He does note that “the term [international] does not pick out a discrete realm or region of social life” (i.e. the boundaries in question are not just state boundaries). However, he redefines it (having first undefined it) not quite as I have described but rather:
“I would therefore locate the ‘international’ in ‘international studies’ not in the object of study, but in the way that we approach the object of study—which means that virtually everything has an ‘international’ aspect, potentially, depending on how we look at it.”
He goes on: “After all, ‘physics’ does not name an object of study, but a way of studying objects; why should ‘international’ be any different?”

I find this to be a strange and sudden segue. ‘Way of studying’ suggests methodology – and this is, of course, the theme on which the talk was to be given. However, there’s a confusion here between methodology and ontology, at the very least. Is physics a ‘way of studying’? This is a rather obscure abstraction. PTJ seems to want to avoid the ontology of domains by talking about methods (or at least practices) but this won't work. The whole notion of a ‘physical domain’ as categorically distinct from the chemical and biological is indeed rather outdated. However, the ‘monist’ claim that these disciplines engage ‘the same’ things from different perspectives leads us back down precisely the wrong path. A lamentable regression.

We should shed the terms ‘physics’ and ‘chemistry’ here. Every scientific research exercise addresses distinct entities. These are not the ‘domain’ that grants or guarantees scientificity and I do not deny overlaps all over the place but to sever science from its particular objects, or to melt everything into a single ‘world’ that is only broken apart again when engaged by human agents is, in my view at least, completely wrongheaded. Sciences are established neither by domains nor by ‘ways’ (whatever they are). The only means of making sense of what sciences are without the traditional distinctions is as networks and assemblages (here I am of course betraying my own philosophical preferences) – networks and assemblages that include distinct objects, distinct practices, distinct epistemic standards and norms…; none sovereign or permanent but none to be unduly confused or conflated, either.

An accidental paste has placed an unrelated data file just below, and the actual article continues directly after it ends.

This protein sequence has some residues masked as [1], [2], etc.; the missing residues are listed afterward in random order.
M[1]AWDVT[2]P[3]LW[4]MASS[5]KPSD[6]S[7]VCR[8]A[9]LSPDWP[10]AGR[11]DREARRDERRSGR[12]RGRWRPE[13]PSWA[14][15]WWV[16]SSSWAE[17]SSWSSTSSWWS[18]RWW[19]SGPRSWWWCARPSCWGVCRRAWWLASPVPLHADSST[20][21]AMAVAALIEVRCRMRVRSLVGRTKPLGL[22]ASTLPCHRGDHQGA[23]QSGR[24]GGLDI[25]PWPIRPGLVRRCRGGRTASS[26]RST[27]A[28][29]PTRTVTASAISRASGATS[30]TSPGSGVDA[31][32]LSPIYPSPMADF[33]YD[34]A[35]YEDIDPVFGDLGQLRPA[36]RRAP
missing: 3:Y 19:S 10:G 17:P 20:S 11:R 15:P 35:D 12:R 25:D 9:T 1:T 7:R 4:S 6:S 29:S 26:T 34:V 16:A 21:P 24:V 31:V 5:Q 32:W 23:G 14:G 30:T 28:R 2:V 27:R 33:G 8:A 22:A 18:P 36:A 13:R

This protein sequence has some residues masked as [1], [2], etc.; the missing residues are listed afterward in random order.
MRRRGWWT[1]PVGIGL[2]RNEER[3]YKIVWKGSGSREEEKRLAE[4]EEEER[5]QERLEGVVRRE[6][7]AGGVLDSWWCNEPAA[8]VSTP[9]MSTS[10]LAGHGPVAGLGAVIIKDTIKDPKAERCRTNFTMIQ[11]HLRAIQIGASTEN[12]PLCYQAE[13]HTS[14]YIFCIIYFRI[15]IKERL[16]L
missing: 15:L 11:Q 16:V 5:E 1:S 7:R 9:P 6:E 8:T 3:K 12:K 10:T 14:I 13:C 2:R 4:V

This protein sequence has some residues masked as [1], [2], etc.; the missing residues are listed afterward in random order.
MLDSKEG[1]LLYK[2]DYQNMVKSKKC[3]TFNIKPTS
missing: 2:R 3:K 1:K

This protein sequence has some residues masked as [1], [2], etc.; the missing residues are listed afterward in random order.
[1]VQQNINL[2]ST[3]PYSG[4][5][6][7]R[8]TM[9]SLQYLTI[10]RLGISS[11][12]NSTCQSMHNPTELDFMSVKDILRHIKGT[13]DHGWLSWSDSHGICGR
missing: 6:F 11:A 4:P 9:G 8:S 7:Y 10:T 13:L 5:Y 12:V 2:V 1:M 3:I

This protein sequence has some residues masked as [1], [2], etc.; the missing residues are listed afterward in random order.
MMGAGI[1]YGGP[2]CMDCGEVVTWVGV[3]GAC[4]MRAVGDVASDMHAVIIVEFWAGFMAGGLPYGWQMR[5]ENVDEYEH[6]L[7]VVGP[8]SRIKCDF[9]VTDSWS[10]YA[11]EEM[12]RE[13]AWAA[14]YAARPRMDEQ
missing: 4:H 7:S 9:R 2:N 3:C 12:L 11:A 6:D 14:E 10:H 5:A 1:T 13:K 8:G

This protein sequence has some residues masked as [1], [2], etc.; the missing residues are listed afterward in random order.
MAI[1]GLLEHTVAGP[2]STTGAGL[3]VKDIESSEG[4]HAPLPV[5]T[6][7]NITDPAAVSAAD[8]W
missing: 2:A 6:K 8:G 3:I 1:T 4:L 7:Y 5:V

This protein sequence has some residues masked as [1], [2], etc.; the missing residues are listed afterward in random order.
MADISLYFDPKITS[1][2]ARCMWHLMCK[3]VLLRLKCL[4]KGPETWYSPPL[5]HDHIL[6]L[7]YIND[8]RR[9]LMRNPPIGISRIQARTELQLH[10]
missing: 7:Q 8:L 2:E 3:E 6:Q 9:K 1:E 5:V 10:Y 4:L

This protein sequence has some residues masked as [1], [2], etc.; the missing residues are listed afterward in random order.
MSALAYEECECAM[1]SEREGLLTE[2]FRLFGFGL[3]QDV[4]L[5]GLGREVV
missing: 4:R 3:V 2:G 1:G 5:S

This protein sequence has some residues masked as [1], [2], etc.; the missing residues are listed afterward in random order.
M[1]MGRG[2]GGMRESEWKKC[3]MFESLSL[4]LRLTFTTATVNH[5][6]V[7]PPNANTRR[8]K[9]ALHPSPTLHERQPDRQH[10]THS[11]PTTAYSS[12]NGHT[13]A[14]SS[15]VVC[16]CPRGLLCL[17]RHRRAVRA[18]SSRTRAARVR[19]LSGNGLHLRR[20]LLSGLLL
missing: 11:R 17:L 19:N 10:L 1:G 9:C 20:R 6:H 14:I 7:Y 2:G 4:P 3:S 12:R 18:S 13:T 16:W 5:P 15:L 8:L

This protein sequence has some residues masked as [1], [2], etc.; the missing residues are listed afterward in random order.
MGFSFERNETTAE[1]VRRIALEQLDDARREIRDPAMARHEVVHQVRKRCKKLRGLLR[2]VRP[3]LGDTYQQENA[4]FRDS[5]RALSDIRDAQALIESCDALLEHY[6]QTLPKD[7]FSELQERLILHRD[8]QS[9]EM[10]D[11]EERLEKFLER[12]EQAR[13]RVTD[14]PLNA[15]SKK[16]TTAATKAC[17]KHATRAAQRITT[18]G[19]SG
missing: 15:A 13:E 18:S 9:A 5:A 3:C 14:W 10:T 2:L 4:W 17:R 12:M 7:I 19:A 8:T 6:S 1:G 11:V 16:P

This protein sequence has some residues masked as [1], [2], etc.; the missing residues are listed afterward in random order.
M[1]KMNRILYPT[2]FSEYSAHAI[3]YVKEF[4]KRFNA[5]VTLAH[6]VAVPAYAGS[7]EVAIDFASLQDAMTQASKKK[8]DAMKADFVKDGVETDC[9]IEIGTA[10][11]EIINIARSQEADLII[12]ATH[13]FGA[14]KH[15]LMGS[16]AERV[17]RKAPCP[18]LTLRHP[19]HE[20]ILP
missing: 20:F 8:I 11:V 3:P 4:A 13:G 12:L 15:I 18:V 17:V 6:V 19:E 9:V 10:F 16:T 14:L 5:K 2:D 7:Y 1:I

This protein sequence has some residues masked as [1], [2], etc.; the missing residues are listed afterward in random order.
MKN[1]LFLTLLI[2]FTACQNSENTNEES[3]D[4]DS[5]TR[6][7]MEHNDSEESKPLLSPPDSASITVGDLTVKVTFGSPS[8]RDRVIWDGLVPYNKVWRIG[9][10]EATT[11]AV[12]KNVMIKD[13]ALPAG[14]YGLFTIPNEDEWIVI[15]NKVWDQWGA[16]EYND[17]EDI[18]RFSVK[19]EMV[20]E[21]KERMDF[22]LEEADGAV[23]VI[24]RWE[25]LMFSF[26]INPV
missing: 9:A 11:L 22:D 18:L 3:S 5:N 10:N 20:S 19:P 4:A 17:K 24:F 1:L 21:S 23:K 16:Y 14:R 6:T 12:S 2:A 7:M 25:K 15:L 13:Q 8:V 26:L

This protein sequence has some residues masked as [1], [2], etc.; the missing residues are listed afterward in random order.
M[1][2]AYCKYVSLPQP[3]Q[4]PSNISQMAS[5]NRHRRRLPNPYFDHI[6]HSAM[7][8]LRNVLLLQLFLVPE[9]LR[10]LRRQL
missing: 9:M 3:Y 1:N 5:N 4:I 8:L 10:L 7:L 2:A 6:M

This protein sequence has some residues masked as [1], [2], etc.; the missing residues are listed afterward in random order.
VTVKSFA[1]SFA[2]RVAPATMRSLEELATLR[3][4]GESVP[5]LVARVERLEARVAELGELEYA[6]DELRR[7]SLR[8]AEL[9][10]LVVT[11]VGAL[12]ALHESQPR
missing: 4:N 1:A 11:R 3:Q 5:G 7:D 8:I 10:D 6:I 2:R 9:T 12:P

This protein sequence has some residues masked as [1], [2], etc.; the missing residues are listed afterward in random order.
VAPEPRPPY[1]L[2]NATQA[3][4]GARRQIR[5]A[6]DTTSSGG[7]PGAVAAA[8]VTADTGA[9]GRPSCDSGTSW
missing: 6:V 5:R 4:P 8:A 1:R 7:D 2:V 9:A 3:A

PTJ goes on to discuss his heuristic take on knowledge production, expanding on technical and epistemic 'ways' of knowing and building on his The Conduct of Inquiry in International Relations: Philosophy of Science and Its Implications for the Study of World Politics (2010). I will skip over this as I want to concentrate on the aforementioned issues.

Long story short, I find that, ‘otherness across boundaries’ seems to overemphasise the ‘inter-’ and wash out the ‘national’ (or leave it crucially underexamined), leading to a disciplinary vision that at least risks being somewhat superfluous. PTJ does not note the etymology of ‘nation’; however, it is instructive:
“c. 1300, from Old French nacion ‘birth, rank; descendants, relatives; country, homeland’ (12c.) and directly from Latin nationem (nominative natio) ‘birth, origin; breed, stock, kind, species; race of people, tribe,’ literally ‘that which has been born,’ from natus, past participle of nasci ‘be born’ (Old Latin gnasci; see genus).”
Perhaps there is something in this (though we must tread carefully). We could say that where IR/IS/IP went wrong was in assuming that ‘national’ meant ‘nation state,’ or at least nation in a modern, mass mediated sense where humans are symbolically and technically conjoined in their millions. Tribe, village, family, city – these might all be involved in ‘international’ relations – and relations on their own scale, of their own kind – in this expanded sense, tied more definitely perhaps to a sense of birth and nurturing, culture and cultivation.